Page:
A friend recently shared with me how she was listening to a podcast once about early childhood education. The teacher talking was from the midwest & had moved to rural Alaska to teach. She was so excited for the "spring" weather in Alaska that she asked the kiddos in her class to paint what reminded them of spring. They all painted brown. She was horrified—until she experienced the breakup.
I get it. I totally get it.
It's a messy cycle, this breakup business. 
But I have survived. 
I am a survivor.

Thursday, March 9, 2017

Best. Day. Ever.

I went cross-country skiing.
Can't you tell?

I don't own any proper skiing attire except gloves. And a cute hat with a giant pom-pom. So, before my adventures in the snow, I went on the hunt for ANYTHING to keep me warm & dry. I found an ugly "old man", all-weather jacket *with holes in every single pocket* (but it fit!) at a thrift store. And that's about it. I didn't have any luck finding snow pants, so I wore layers instead: the Mr's thermals + jeans. 
Actually, I take that back. I DID find a pair of snow pants. They were the last pair for sale on a Walmart clearance rack. But the Mr. made me put them back.
He must have a thing against neon Hawaiian print.

After a quick stop at Beemun's in Soldotna for boots & ski rentals, we were on our way to the Tsalteshi Ski Trails.

Now, I must say that I have been downhill skiing a handful of times as a kid. I did not like it. Especially that one time I went down backwards & fell (& kept falling) & I couldn't get righted the proper way & I was just a heap of a mess of snot & snow & tears. And my dad going by overhead on the ski left yelling down advice to me wasn't helping, & then my Uncle came & saved me & I was done. Done with a capital D. Get these stupid skis off me with a capital G. Leave me alone with a capital L! Where's the hot Cocoa with a capital C?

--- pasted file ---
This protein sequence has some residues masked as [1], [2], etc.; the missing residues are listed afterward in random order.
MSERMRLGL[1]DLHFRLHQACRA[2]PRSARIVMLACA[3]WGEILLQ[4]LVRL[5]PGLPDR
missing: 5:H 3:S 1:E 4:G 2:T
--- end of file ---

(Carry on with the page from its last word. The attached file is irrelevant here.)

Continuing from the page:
I also went snowboarding once as a teenager. Not a fan of participating in that sport either. I think it's the whole "downhill" thing. And then there's the equation of speed + tree = death. It's simple math, really.
But, cross-country skiing? As I got older, the idea of this intrigued me. I have been wanting to give it a go for several years.

So I was thrilled to be invited to an afternoon of cross-country skiing a few weeks ago. A whole big crew of us went. Mostly some of my new church family. I think it doesn't matter what adventure you go on—it's essentially about who you go with that makes the journey special. It's fun to have shared experiences. Because, instead of one account, the story can be told a dozen times, a dozen different ways. And re-living an event through narrative is one of the best parts. 

It was an absolutely gorgeous day. We seriously couldn't have picked a more beautiful time to do this! It was overcast, not too cold, & we had fresh snow. 
Although I did have proper gloves, my fingers were immediately beginning to get numb even before we started. I was worried & contemplating the fact that I might get frostbite & have to learn to play the piano with my toes. 
But other than that, I was strapped in, feeling anxiously excited & ready to go!

We skied both the Porcupine & the Wolverine trails, for a total of 2.9 miles. I think if I would have known we were going to be skiing for almost 3 miles, I would have had many hesitations. 
And possibly whined excessively.
Sometimes it's good to not know things, to do your research AFTER the fact. I can't convert meters to miles without an app anyway. So I was under the cover of blissful ignorance—and just focusing on getting blood-flow to my fingertips & trying to stay alive...

Cross country skiing is not anything like I imagined. I pictured flat. Like, a completely horizontal landscape. Nope. There are hills. And as you can hear in this video, I'm not much a fan of hills. That's me on the right. Screaming. And then my friend, Destiny, comes in & joins the chorus. I think the whole forest could hear us. (Other skiers later attested to this truth.) Snow fell off trees as the sound of our screams reverberated throughout the trails. Birds resting on branches took immediate flight. 
**NOTE: I can't currently get the video to work on my blog, so click HERE to view it on Flickr. And, thanks, to my friend Christina for filming it. This 25-second video clip is one of the best gifts ever.**

Random fun fact: Twice, while I was skiing, an old man passed me. We were going uphill. *sigh*